A monopolar vortex, such as the Bessel monopole, does not move when there is no background rotation: it then merely rotates about its centre. In the presence of a background rotation which varies with latitude, however, the monopole moves. This is due to the Coriolis force, caused by the rotation of the system.
For the Earth, for instance, the Coriolis force varies with the latitude and this effect that affects the motion of vortices (high and low pressure areas) in the atmosphere: on the northern hemisphere low pressure areas (=cyclonic vortices) tend to move to the north-west and high pressure areas (=anti-cyclonic) tend to move to the south-west. This motion is of course partly counteracted by the overall eastward wind in the upper atmosphere, the jet stream.
This effect can clearly be seen in the following simulation.
Contours of relative vorticity of the initial situation.
(You can click on the pictures for a larger version.)
For all graphs: positive contours (0.1 to 2.0 at an interval of 0.1) are drawn solid, negative contours (-0.1 to -2.0 at an interval of -0.1) are drawn dashed, and the zero contour is dotted. Since the maximum of vorticity at the centre of the monopole is much larger than 2.0, the vortex looks like a "hole".
Note that the domain measures 20 by 20 length units -- the graphs show only the central part of this domain.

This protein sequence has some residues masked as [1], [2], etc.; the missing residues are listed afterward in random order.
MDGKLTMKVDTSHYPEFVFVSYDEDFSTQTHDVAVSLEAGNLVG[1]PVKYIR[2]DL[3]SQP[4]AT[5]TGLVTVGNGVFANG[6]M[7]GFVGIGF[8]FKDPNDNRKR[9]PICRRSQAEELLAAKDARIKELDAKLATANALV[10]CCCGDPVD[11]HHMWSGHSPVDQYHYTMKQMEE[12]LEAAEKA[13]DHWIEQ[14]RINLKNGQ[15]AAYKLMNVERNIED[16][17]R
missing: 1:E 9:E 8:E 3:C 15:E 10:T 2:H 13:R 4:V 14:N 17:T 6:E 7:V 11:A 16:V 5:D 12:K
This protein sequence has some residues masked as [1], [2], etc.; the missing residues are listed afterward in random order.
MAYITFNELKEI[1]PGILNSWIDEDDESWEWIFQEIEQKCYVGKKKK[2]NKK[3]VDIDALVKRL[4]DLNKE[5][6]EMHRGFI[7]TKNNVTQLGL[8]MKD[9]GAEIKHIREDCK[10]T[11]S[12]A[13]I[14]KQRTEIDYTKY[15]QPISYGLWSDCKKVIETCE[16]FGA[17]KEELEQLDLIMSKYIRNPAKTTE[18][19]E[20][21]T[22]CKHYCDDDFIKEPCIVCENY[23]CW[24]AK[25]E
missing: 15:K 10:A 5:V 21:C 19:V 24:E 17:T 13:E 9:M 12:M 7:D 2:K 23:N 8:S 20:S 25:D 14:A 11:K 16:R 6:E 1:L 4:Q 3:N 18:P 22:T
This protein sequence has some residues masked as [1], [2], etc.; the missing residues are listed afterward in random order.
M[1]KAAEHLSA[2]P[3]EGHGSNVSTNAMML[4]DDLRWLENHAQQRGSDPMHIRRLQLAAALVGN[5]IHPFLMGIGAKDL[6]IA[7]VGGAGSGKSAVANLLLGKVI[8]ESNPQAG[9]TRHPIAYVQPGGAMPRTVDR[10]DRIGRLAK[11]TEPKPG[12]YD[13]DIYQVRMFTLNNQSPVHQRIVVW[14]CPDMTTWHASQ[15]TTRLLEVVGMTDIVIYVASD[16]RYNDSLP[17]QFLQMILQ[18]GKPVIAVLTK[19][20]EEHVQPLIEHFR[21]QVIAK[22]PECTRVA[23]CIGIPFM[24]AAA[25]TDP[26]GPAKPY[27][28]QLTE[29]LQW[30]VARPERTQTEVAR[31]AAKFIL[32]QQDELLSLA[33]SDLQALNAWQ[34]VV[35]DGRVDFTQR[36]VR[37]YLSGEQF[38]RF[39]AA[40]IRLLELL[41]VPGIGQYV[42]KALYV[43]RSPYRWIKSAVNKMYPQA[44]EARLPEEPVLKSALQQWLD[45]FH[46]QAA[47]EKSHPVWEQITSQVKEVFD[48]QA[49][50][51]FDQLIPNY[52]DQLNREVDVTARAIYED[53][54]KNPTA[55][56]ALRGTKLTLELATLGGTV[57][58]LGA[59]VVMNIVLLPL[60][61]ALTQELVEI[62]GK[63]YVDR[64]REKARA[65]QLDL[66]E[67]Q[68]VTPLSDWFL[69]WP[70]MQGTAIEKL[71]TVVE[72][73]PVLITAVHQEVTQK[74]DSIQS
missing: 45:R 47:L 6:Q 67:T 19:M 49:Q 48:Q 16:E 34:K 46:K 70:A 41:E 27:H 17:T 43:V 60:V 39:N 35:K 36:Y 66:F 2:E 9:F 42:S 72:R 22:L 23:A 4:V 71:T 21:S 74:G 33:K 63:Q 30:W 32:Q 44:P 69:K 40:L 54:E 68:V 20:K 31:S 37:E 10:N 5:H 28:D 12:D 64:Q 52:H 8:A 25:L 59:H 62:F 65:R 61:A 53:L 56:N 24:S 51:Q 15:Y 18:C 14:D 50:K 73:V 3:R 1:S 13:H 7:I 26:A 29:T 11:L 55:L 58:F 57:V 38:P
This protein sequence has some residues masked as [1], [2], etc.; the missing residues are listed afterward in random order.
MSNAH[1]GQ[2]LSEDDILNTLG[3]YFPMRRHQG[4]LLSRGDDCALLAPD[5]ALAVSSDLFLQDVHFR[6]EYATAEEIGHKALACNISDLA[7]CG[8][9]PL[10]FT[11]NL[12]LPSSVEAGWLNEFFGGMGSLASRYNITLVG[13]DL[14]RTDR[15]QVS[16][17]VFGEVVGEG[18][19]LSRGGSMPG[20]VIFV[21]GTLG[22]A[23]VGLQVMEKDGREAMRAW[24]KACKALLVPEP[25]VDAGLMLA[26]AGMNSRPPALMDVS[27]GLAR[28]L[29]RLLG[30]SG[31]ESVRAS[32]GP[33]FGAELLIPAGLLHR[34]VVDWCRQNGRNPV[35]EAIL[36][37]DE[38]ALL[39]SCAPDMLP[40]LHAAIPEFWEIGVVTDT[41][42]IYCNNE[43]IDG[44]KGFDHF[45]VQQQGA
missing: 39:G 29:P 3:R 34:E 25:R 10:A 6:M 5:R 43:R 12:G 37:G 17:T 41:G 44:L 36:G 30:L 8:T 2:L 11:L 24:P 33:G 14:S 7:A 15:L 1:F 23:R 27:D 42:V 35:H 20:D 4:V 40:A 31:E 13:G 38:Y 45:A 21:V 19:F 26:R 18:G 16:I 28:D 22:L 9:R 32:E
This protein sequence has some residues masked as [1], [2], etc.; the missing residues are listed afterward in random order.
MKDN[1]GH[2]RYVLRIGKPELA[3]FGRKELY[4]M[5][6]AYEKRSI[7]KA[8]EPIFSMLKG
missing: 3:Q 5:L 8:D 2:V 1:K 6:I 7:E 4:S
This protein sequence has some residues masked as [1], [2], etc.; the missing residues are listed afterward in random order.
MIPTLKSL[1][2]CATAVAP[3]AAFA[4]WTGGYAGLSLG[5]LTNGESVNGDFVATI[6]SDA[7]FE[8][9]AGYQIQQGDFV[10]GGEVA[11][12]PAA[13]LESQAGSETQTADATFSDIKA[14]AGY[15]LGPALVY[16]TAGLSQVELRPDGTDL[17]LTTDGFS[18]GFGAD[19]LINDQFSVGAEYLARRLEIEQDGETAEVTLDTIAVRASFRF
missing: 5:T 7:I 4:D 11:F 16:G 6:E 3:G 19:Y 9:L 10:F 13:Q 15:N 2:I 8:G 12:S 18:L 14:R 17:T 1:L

The rotation effects are described in the model with the Coriolis parameter f=f0+beta*y. The value of f0 does not matter for this simulation (there is no bottom topography). The value of beta is 0.3. And since the monopole is positive (cyclonic) it moves to the north-west:
===> MPEG movie (0.5 Mb; 101 frames) showing the evolution from T=0 until T=50.
As the monopole moves, it leaves behind vorticity in the form of so-called Rossby waves, and the monopole interacts with this vorticity again. The result is that the monopole does not move along a straight line, as this graph of its x,y-position shows:
Red line: motion of the maximum of vorticity through the domain;
it starts from the bottom-right corner.
Blue line: average motion.
The larger beta is, the faster is the decay of the
vortex. The overall motion, however, is the same for all
The monopole also decays due to viscous effects. But a change of the Reynolds number does not affect the direction of the motion, only the distance covered in a certain time period.
===> Bessel monopole encounters a north-south
===> Bessel monopole encounters a circular mountain
f = 2*Omega*sin(phi) with: Omega = rotation rate phi = latitudeIn a 2D model, like used here, this is at a reference latitude phi0:
f = f0 + beta*y + ..... (higher order terms) with: f0 = 2*Omega*sin(phi0) beta = 2*Omega*cos(phi0)/R y = the local north coordinateOn the northern (southern) hemisphere f0 is positive (negative); beta is always positive.
In the absents of any bottom topography, the value of f0 is unimportant: it is a constant and drops out of the equations. Then the so-called beta-effect is the dominating term and this causes a cyclonic (anti-cyclonic) monopolar vortex to move to the north-west (south-west) on the northern hemisphere, as seen in the example above.
The evolution of the vorticity distribution is computed with a Finite Difference Method which solves the two-dimensional vorticity (Navier-Stokes) equation. Time and distances are given in dimensionless units.
===> Some details on the computation presented on this page for those who are interested.
<=== Numerical simulations of 2D vortex evolution with a Finite Difference Method.
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